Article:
I first heard about using mind mapping during a documentation refactoring project. And I admit that at first, I had a very Scrooge-like reaction. “Bah humbug! What is this new-fangled mind map thing? I’m sure it’ll turn out to be a lot of work and won’t help us at all.” I stand corrected on both counts.

What is a mind map?

Before I talk about how the salesforce.com doc team uses mind maps, let’s first start with what they are. A mind map is a visual representation of information. Now, that’s a very general definition and could encompass many different formats. With a mind map, you’re diagramming related information. This graphic is a generic example of a mind map that shows how information is represented visually and how it branches. Using a mind map, you can move a main point into sub-points or vice versa, before you’ve written a word.

What all mind maps have in common is a similar structure, no matter what information you’re diagramming. This image shows a draft snippet of the mind map for the Salesforce Spring ’14 release notes. We used this mind map to create the outline and fill it in. We moved nodes around, added new ones, and changed the order several times before committing to the final outline.

As you can see, mind maps make it easy to organize content. Because information is represented graphically, it’s easy to understand the structure of even highly-nested information.

Why mind map

A primary benefit of mind maps is how easy they make sharing information. For example, if I’m refactoring some documentation, I’ll create a mind map of my proposed changes and post it internally on Chatter for review by the feature team. If you use a cloud-based mind mapping tool (like MindMeister, for example), you can just post the link. The graphical nature of mind maps make them a great way to convey the structure of documentation. This is much more effective than, say, posting an outline of the proposed changes.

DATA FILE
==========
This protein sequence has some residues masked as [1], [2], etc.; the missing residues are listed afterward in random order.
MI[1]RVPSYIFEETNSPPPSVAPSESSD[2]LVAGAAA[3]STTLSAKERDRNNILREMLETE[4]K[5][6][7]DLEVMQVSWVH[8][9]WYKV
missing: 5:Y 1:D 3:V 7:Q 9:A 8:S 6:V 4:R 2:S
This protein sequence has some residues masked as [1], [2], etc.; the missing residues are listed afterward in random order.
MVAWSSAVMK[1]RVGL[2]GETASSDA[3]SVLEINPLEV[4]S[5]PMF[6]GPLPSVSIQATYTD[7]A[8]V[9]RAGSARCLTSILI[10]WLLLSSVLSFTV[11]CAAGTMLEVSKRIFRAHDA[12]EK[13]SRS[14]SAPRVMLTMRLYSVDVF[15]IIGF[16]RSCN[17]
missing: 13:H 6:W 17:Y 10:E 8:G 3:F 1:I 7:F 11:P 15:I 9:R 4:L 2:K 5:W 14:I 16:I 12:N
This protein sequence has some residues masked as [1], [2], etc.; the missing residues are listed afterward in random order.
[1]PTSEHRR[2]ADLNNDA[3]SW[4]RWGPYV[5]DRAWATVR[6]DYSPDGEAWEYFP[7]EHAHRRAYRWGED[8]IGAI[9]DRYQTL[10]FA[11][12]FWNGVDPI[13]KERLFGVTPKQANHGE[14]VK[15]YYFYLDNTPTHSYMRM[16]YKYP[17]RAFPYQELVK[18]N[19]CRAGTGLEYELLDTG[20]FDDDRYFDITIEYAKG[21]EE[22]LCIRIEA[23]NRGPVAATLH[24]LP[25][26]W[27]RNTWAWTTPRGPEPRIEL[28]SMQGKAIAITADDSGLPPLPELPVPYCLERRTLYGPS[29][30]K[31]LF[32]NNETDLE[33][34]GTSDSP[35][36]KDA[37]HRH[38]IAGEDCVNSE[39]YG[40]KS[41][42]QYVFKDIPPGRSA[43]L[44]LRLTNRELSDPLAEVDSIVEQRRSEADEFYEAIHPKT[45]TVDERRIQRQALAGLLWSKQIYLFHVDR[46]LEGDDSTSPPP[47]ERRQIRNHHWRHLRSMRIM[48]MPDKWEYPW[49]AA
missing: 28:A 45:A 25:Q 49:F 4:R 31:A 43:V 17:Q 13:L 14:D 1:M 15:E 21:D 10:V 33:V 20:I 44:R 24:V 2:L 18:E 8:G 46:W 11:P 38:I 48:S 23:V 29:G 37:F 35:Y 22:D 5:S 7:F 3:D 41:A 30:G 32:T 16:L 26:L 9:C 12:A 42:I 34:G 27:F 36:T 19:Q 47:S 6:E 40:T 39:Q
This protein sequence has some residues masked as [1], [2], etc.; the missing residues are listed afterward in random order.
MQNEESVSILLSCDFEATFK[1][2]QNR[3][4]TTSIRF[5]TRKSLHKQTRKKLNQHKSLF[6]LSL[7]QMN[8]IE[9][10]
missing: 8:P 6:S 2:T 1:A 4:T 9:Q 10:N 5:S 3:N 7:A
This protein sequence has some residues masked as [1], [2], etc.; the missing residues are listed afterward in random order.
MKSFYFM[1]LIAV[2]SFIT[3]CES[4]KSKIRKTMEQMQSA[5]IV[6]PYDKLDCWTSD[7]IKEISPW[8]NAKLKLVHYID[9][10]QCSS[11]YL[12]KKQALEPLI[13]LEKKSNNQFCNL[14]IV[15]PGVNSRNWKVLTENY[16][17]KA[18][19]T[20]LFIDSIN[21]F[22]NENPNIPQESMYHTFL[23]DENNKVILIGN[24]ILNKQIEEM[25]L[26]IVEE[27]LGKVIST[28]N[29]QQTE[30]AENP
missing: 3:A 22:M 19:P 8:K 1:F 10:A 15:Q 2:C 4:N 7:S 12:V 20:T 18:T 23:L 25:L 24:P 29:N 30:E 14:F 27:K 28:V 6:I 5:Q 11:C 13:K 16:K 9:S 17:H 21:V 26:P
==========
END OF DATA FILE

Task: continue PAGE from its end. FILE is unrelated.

The first time I used mind mapping for documentation was on a large project to refactor our online help. Our goal was to organize the content so that it was less feature-based and more task-based and thus modeled the tasks that users perform. The final goal was to make it easier for users to find the help they need.

Each writer on the project was assigned an area of content and we each created a mind map for that area. After refining the structure, each mind map was translated into a ditamap. The mind maps made it much easier to visualize the content as opposed to looking at the tree view in a ditamap or a standard outline. In addition, it’s super simple to modify a mind map. For example, you can copy a mind map and do some “what-if” scenarios and compare them.

Tools you can use

There are many mind mapping tools available. I’ve used both FreeMind and MindMeister and liked both of them. That’s not to say those are the best tools out there, just ones that I’ve used before. FreeMind is a free, open source mind mapping tool that you can download here. You’ll need to have the JRE installed on your machine to run it. MindMeister is a cloud-based mind mapping tool that you can access here. You can try it out for free, but there’s a charge for full-featured access. There are lots of other options for mind mapping software, so if you decide to implement mind mapping and standardize on one tool, you’ll want to do a bit of research first.

You might hesitate at first (like I did) and think mind mapping is just more overhead added to your already tight schedule. But I think you’ll find (like I did) that mind mapping is a first step for creating great documentation. First, mind maps are great for brainstorming and seeing your content visually. Second, they’re ideal for sharing so other team members can see how content is organized.

Next time you need to create new documentation or refactor some existing content, start with mind mapping. A picture truly is worth a thousand words.

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